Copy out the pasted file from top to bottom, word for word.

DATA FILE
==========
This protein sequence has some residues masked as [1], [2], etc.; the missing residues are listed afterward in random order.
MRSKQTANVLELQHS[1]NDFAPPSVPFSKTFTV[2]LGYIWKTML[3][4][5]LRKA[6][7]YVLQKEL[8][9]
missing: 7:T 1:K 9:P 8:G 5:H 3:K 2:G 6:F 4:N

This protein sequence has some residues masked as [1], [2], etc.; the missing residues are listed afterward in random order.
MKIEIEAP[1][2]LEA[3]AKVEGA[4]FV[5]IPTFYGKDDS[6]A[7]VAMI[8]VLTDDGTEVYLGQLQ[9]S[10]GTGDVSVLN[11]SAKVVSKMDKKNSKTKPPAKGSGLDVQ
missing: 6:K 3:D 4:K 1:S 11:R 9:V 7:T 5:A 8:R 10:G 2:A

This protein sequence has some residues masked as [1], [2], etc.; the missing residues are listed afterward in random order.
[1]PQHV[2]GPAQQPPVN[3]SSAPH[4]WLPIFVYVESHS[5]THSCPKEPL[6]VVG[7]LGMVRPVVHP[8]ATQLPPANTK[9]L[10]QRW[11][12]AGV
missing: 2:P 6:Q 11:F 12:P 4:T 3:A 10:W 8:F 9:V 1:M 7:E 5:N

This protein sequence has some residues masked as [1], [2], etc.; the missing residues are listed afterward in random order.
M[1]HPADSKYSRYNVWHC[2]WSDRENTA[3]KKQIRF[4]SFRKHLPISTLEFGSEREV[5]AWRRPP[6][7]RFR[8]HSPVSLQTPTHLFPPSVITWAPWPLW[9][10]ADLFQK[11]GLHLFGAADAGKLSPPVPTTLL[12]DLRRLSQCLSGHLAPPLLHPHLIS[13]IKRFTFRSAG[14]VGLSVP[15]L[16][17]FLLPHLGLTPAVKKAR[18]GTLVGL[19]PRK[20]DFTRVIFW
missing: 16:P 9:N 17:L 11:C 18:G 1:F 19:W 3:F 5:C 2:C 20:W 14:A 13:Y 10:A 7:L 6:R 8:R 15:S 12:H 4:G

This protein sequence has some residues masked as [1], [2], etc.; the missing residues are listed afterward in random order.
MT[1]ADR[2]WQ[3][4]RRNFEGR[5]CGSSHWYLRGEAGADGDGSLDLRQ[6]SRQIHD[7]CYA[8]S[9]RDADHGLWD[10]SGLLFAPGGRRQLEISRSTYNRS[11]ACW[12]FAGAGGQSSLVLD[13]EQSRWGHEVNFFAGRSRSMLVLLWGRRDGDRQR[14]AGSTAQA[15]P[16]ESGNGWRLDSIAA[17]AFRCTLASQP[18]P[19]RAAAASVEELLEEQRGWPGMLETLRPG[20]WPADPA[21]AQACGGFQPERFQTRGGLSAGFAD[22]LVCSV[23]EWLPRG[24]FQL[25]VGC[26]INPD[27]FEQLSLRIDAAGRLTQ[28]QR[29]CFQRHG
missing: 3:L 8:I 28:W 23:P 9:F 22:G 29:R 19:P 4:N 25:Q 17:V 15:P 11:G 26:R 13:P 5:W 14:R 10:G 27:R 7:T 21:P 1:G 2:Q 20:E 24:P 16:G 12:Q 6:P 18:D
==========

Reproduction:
This protein sequence has some residues masked as [1], [2], etc.; the missing residues are listed afterward in random order.
MRSKQTANVLELQHS[1]NDFAPPSVPFSKTFTV[2]LGYIWKTML[3][4][5]LRKA[6][7]YVLQKEL[8][9]
missing: 7:T 1:K 9:P 8:G 5:H 3:K 2:G 6:F 4:N

This protein sequence has some residues masked as [1], [2], etc.; the missing residues are listed afterward in random order.
MKIEIEAP[1][2]LEA[3]AKVEGA[4]FV[5]IPTFYGKDDS[6]A[7]VAMI[8]VLTDDGTEVYLGQLQ[9]S[10]GTGDVSVLN[11]SAKVVSKMDKKNSKTKPPAKGSGLDVQ
missing: 6:K 3:D 4:K 1:S 11:R 9:V 7:T 5:A 8:R 10:G 2:A

This protein sequence has some residues masked as [1], [2], etc.; the missing residues are listed afterward in random order.
[1]PQHV[2]GPAQQPPVN[3]SSAPH[4]WLPIFVYVESHS[5]THSCPKEPL[6]VVG[7]LGMVRPVVHP[8]ATQLPPANTK[9]L[10]QRW[11][12]AGV
missing: 2:P 6:Q 11:F 12:P 4:T 3:A 10:W 8:F 9:V 1:M 7:E 5:N

This protein sequence has some residues masked as [1], [2], etc.; the missing residues are listed afterward in random order.
M[1]HPADSKYSRYNVWHC[2]WSDRENTA[3]KKQIRF[4]SFRKHLPISTLEFGSEREV[5]AWRRPP[6][7]RFR[8]HSPVSLQTPTHLFPPSVITWAPWPLW[9][10]ADLFQK[11]GLHLFGAADAGKLSPPVPTTLL[12]DLRRLSQCLSGHLAPPLLHPHLIS[13]IKRFTFRSAG[14]VGLSVP[15]L[16][17]FLLPHLGLTPAVKKAR[18]GTLVGL[19]PRK[20]DFTRVIFW
missing: 16:P 9:N 17:L 11:C 18:G 1:F 19:W 3:F 5:C 2:C 20:W 14:A 13:Y 10:A 7:L 6:R 8:R 15:S 12:H 4:G

This protein sequence has some residues masked as [1], [2], etc.; the missing residues are listed afterward in random order.
MT[1]ADR[2]WQ[3][4]RRNFEGR[5]CGSSHWYLRGEAGADGDGSLDLRQ[6]SRQIHD[7]CYA[8]S[9]RDADHGLWD[10]SGLLFAPGGRRQLEISRSTYNRS[11]ACW[12]FAGAGGQSSLVLD[13]EQSRWGHEVNFFAGRSRSMLVLLWGRRDGDRQR[14]AGSTAQA[15]P[16]ESGNGWRLDSIAA[17]AFRCTLASQP[18]P[19]RAAAASVEELLEEQRGWPGMLETLRPG[20]WPADPA[21]AQACGGFQPERFQTRGGLSAGFAD[22]LVCSV[23]EWLPRG[24]FQL[25]VGC[26]INPD[27]FEQLSLRIDAAGRLTQ[28]QR[29]CFQRHG
missing: 3:L 8:I 28:W 23:P 9:F 22:G 29:R 19:P 4:N 25:Q 17:V 15:P 11:G 26:R 13:P 5:W 14:R 10:G 27:R 7:T 21:P 1:G 2:Q 20:E 24:P 16:G 12:Q 6:P 18:D